Within the great homogeneity of the mitochondrial lines on the European continent, the genetic substrate of the population buried at Aldaieta falls within the variability of that expressed by current populations on the Cantabrian coast and Atlantic axis, thereby indicating the existence of genic flow between these human groups in ancient times.

Besides the characterisation of the mitochondrial genome, they have carried out the characterisation of the chromosome Y, using techniques focused on ancient DNA, an have shown the existence of family relationships within the necropolis, given that certain mitochondrial lines have a particular distribution, the grouping of individuals belonging to the same line having been discovered at nearby burial sites. Besides, there exists a significant differentiation gender wise, men having qualitatively and quantitatively more important funerary artefacts than women.

It is clear that the genetic analysis of skeleton remains, despite the labour-intensive work involved and the problem of authenticity of the results, has provided an essential contribution in the reconstruction of the biological history of human populations

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2008/4/11 | Brendan Maloney

Member of The Right Brain Trust

I'm curious about the age of these wonderful finds for two reasons:
1) If your samples pre-date the invasion of the Wheat-Beef People who displaced the more ancient Basques from much of their original ranges, it might not be too surprising to find similar DNA across Europe, if European samples were of the same age, since Basques may have been that widespread in very ancient times.
2) If they post-date the Wheat-Beef People's invasion, perhaps there was physical interbreeding.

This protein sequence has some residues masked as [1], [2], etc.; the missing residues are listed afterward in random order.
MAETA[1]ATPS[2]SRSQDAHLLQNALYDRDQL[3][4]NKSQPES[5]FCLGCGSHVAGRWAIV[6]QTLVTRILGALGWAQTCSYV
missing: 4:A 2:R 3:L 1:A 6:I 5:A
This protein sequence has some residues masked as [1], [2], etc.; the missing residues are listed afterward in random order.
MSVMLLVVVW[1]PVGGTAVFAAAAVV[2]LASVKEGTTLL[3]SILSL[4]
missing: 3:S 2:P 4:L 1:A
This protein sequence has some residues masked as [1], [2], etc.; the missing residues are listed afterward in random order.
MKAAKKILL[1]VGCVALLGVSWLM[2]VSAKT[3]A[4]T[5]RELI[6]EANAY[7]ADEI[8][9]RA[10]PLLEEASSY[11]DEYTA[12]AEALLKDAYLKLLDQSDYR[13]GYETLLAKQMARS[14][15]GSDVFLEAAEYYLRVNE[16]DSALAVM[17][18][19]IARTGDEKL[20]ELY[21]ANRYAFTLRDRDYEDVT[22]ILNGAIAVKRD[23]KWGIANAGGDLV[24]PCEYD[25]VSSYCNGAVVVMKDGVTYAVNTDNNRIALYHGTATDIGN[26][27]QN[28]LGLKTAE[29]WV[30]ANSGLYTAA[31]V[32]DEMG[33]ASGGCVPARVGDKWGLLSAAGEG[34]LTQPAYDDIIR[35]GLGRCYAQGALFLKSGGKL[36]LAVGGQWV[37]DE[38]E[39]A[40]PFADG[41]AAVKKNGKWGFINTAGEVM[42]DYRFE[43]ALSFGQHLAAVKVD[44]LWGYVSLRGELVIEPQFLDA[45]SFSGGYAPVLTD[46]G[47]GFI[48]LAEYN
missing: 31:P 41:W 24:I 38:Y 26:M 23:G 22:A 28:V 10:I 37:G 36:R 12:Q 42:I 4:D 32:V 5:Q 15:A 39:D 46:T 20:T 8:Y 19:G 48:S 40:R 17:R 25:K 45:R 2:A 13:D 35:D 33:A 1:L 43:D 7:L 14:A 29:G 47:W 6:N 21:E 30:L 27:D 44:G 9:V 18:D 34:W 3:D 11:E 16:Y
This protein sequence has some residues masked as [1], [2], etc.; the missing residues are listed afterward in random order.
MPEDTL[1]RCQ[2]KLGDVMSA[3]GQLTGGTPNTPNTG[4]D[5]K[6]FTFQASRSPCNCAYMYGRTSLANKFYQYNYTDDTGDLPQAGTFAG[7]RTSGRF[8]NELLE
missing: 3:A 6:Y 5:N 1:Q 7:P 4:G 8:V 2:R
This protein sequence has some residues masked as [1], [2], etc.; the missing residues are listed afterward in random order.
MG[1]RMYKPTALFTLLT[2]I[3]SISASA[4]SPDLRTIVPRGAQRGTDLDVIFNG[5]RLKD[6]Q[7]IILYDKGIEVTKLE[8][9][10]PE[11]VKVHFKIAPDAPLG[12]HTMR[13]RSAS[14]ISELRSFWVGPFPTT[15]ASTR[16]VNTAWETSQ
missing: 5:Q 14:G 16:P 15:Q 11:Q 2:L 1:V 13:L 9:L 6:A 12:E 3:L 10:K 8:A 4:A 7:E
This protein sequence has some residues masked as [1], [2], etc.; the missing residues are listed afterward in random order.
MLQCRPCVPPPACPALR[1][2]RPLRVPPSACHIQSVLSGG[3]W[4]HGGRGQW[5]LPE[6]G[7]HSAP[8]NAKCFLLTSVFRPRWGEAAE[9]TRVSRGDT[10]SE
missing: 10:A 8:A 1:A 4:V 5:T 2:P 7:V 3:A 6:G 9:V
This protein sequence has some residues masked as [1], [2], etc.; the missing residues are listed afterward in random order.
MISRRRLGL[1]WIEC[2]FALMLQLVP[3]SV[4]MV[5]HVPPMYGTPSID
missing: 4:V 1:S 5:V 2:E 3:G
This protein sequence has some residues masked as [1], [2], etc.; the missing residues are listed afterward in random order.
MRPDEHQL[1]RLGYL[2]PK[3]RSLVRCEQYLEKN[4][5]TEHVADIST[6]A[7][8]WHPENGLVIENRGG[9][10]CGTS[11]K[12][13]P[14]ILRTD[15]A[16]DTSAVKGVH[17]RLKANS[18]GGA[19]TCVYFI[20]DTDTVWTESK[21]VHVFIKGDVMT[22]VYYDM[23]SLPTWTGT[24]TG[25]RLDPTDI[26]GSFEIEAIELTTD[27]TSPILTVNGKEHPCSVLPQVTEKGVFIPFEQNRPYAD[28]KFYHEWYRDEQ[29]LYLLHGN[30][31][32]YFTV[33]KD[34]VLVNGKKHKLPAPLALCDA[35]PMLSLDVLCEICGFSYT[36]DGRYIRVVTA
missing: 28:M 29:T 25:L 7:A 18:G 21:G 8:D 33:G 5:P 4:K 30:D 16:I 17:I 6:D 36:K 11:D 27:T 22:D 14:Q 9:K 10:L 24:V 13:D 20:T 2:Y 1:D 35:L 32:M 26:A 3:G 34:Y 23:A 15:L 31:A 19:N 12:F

I also wonder about the significance of men receiving better burials than women. The Goddess culture was fairly widespread in very ancient times. If there were no physiological differences between Basques and Wheat-Beef People, could the seperation between their languages and cultures been caused by gender-based, socio-political philosophical differences that altered their brains?

New discoveries in epigenetics - influences that bypass the genome - have shown that great variation can be found within the same species. MRI scans show that Western men and Eastern men use different parts of their brains to solve identical problems. Thus different culture's brains are hardwired differently, and that won't show up in DNA.

2008/4/18 | concepcion de la rua

ancient DNA from Aldaieta necropolis

The necropolis of Aldaieta belongs to a historic post-neolitic period (VI-VII centuries). From the mtDNA analysis from this necropolis together with other prehistoric sites analised as well by our team, we suggest that between 5,000-1,500 YBP, there may have been gene flow amongst the western European populations that homogenised mtDNA lineages (see Annals of Human Genetics 69 (6): 665-679, (2005).
In relation to gender diferences in Aldaieta necropolis, see Current Anthropology , 48: 155-163 (2007)